First English edition of the Nuremberg chronicle: being the Liber chronicarum of Dr. Hartmann Schedel…

Aratus (Aracus), the highly renowned astrologer and poet, distinguished himself, as Augustine states, in that, together with Eudoxus, he comprehended and described all the stars. However, Augustine states that this is contrary to the Scriptures, in which God spoke to Abraham, saying: Look at the stars, count them if you can. But how can they all be counted since they cannot all be seen? And as Aratus was not unfamiliar with astrology, he wrote an excellent book of beautiful verses on the subject[Aratus was the author of two Greek astronomical poems, which have generally been joined together, as if parts of the same work. The design is to give an introduction to the knowledge of the constellations, with the rules for their risings and settings; and of the circles of the sphere, amongst which the milky way is reckoned. The positions of the constellations, north of the ecliptic, are described by reference to the principal groups surrounding the North Pole (the Bears, the Dragon and Cepheus), while Orion serves as a point of departure for those to the South. The immobility of the earth, and the revolution of the heavens about a fixed axis are maintained; the path of the sun in the Zodiac is described; but the planets are introduced merely as bodies having a motion of their own, without any attempt to define their periods; nor is anything said about the moon's orbit. The opening of the poem asserts the dependence of all things upon Zeus. From the general lack of precision in the descriptions it would seem that Aratus was neither a mathematician nor an observer; or, at any rate, that in this work he did not aim at scientific accuracy. Such is the first poem, which consists of 732 verses. The second, consisting of 422 verses, is made up of prognostications of the weather from astronomical phenomena, with an account of its effects upon animals. The style of these two poems is distinguished by the elegance and accuracy of their diction, resulting from a study of ancient models; but it lack originality and poetic elevation; and variety of matter is excluded by the nature of the subjects. Several other poetical works on various subjects, as well as a number of prose epistles, are attributed to Aratus; but none of them have come down to us.], to which Cicero gives witness in the first book of his On the Orator: "It is established among scholars that Aratus, a man ignorant of astrology, has spoken about the sky and the stars in the most ornate and finest lines of poetry."[Cicero, (‘On the Orator'), 1.16. The German edition of the does not cite the quote from Cicero's text, nor does it even mention the actual book by Cicero, stating only: "to which Cicero gives witness."]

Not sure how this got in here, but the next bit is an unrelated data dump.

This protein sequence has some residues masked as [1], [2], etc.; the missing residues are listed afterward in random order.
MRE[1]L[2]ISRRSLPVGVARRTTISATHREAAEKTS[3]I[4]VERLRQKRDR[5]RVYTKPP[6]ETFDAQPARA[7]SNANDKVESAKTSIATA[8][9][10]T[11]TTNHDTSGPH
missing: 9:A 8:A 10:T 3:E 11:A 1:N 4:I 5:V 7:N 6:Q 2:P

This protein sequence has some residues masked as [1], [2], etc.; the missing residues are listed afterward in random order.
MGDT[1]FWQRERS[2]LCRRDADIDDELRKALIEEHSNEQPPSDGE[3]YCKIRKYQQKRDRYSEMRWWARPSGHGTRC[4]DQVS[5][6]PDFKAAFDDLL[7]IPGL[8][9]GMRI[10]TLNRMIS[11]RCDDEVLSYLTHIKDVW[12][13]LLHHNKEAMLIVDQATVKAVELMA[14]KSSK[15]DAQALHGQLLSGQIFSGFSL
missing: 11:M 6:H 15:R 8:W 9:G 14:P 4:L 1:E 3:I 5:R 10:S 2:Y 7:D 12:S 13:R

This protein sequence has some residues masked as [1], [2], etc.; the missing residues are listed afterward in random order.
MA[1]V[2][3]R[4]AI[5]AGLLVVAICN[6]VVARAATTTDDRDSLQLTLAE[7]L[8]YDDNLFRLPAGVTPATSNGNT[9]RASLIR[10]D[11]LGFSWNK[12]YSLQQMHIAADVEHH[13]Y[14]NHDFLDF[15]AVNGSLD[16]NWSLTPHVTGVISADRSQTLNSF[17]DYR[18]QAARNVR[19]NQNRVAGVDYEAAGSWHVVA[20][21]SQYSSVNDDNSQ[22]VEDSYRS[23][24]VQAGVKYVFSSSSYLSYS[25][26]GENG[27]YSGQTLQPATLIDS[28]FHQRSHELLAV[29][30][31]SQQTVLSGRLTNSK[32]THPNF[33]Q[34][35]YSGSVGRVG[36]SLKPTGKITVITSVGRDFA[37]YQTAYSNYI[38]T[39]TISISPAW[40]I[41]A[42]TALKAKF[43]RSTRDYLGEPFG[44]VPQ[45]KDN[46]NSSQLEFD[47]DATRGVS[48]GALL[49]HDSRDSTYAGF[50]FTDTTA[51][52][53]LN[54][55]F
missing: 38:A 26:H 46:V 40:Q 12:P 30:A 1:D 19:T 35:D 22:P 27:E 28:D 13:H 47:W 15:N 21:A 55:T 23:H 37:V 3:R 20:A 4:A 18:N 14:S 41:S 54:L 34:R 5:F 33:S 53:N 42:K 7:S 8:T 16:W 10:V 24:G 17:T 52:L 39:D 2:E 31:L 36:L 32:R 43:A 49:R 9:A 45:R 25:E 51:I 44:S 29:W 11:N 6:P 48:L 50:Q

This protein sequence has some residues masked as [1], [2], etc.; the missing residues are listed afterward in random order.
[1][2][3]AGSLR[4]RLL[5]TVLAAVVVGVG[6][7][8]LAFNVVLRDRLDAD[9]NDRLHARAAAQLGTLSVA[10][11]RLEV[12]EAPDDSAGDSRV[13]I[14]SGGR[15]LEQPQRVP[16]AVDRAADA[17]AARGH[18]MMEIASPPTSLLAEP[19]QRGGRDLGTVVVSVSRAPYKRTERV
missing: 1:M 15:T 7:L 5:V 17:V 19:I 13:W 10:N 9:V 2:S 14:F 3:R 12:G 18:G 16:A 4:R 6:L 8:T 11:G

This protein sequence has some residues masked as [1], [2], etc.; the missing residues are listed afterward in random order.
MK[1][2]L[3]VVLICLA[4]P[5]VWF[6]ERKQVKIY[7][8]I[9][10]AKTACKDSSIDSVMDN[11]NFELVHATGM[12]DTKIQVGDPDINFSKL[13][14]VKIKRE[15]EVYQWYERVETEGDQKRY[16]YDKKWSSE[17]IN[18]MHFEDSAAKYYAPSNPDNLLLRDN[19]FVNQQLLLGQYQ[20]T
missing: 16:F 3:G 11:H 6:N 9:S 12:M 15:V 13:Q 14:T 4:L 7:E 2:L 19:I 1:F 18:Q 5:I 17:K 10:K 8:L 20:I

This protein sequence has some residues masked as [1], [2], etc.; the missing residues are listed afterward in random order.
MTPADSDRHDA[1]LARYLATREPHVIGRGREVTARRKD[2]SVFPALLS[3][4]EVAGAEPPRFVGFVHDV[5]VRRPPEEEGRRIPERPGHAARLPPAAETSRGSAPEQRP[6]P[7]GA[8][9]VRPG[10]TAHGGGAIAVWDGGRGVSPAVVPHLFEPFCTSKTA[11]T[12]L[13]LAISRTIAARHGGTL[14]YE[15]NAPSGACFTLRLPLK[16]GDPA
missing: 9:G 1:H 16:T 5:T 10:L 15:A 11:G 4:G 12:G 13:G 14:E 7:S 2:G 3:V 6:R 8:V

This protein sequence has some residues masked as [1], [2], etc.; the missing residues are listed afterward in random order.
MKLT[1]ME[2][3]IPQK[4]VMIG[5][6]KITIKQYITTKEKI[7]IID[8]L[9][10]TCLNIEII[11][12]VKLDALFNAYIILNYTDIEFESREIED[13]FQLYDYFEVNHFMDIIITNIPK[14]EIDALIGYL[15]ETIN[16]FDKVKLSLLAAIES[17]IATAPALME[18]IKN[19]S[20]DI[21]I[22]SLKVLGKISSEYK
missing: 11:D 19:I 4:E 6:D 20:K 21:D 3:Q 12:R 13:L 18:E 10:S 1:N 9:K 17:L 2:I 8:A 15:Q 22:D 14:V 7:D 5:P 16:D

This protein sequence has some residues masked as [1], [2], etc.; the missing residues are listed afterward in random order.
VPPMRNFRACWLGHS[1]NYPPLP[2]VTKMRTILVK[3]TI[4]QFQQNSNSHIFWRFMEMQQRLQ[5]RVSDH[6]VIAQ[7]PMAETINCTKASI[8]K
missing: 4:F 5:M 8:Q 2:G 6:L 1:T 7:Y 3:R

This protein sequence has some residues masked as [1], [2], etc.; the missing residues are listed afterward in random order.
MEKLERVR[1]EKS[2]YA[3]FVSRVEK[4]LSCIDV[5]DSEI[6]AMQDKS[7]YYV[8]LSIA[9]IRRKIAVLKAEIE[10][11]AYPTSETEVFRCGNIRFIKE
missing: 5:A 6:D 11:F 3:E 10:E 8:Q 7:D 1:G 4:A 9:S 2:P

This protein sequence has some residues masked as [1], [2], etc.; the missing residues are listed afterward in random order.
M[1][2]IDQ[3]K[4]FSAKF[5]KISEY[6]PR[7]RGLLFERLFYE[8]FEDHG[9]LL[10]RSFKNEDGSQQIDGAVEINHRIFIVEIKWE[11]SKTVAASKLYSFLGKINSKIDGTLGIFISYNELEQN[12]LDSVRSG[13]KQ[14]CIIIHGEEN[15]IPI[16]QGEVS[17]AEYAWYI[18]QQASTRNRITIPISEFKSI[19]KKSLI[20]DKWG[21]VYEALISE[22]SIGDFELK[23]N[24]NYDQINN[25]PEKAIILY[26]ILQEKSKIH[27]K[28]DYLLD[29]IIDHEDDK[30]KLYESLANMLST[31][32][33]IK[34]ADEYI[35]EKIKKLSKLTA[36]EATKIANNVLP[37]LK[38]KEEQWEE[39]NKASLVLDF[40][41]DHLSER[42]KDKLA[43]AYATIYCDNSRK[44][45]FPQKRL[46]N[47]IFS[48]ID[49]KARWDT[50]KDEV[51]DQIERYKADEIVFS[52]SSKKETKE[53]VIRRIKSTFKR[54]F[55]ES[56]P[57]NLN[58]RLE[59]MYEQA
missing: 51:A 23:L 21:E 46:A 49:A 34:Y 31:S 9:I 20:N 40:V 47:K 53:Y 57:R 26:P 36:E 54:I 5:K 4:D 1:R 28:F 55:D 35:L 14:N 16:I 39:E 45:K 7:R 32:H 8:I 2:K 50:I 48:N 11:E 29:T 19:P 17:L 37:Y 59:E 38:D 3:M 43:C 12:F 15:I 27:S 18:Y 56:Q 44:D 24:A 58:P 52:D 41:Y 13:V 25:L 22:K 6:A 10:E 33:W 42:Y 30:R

In the midst of the city of Rome appeared a horrible gap or crevice, and the soothsayers interpreted this as portending the burial of a living person. Then at Rome (as Livy states), the earth opened up in a public place, and a wide chasm was formed without displacement of the soil or other force; and it could not be filled with any material. Marcus Curtius heard about this, and he thought of the temples of the gods in the vicinity. He mounted his beautiful horse, and fully accoutered, he leaped into the chasm for love of his country. And when he died the chasm closed.[Mettus or Mettius Curtius (Marcus Curcius), a distinguished Sabine, fought with the rest of his nation against Romulus. According to one tradition, the Lacus Curtius, which was part of the Roman forum, was called after him, because in the battle with the Romans he escaped with difficulty from a swamp into which his horse had plunged. But the more usual tradition respecting the name of Lacus Curtius is that in 362 BCE the earth in the forum gave way, and a great chasm appeared, which the soothsayers declared could only be filled up by throwing into it Rome's greatest treasure; that thereupon M. Curtius, a noble youth, mounted his steed in full armour; and declaring that Rome possessed no greater treasure than a brave and gallant citizen, leaped into the abyss; upon which the earth closed over him.]

Aesop (Esopus) Adelphus, the highly renowned poet and teller of fairy tales, flourished in the time of Cyrus, the Persian king. He was a Greek, intelligent and witty, and composed excellent fables, which Romulus afterwards translated from the Greek tongue into Latin and sent to his son Tibertinus. In his stories Aesop taught people how they were to conduct themselves; and to this end he gave speech to the birds, trees and irrational animals. If these fables are carefully studied, one will find in them not only matter for admonishment and laughter, but for sharpening of one's wits. It is said that Aesop was slain in the first year of Cyrus.

Aesop, author of Fables about animals, generally with a didactic purpose, which have given their name to a whole class of stories, lived about 620 to 560 BCE. According to tradition he was the slave of Iadmon of Samos and met with a violent death at the hands of the inhabitants of Delphi. When a pestilence came upon them the Delphians offered a reward for his death, and it was claimed by Iadmon, grandson of Aesop's old master. Herodotus, who is authority for this (2.134), does not state the cause of Aesop's death; but various reasons have been assigned by later writers – his insulting sarcasms, embezzlement of money entrusted to him by Croesus for distribution at Delphi, and the theft of a silver cup.

Aesop must have been freed by Iadmon, or he could not have conducted the defense of a Samian demagogue (Aristotle, Rhetoric 2.20). Legend says that he afterwards lived at the court of Croesus, where he met Solon, and dined in the company of the Seven Sages of Greece with Periander at Corinth. The obscurity in which the history of Aesop is involved has induced some scholars to deny his existence altogether.

Very recently Rinutius, a certain learned man, translated all those fables, together with the life of Aesop himself, most accurately into Latin

Rinutius translated Aesop's fables in 1478 in Milan. This book may be the first printed edition of a Greek author (the text provides both the Greek original and a Latin translation) in Western Europe.

This sentence does not appear in the German edition of the Chronicle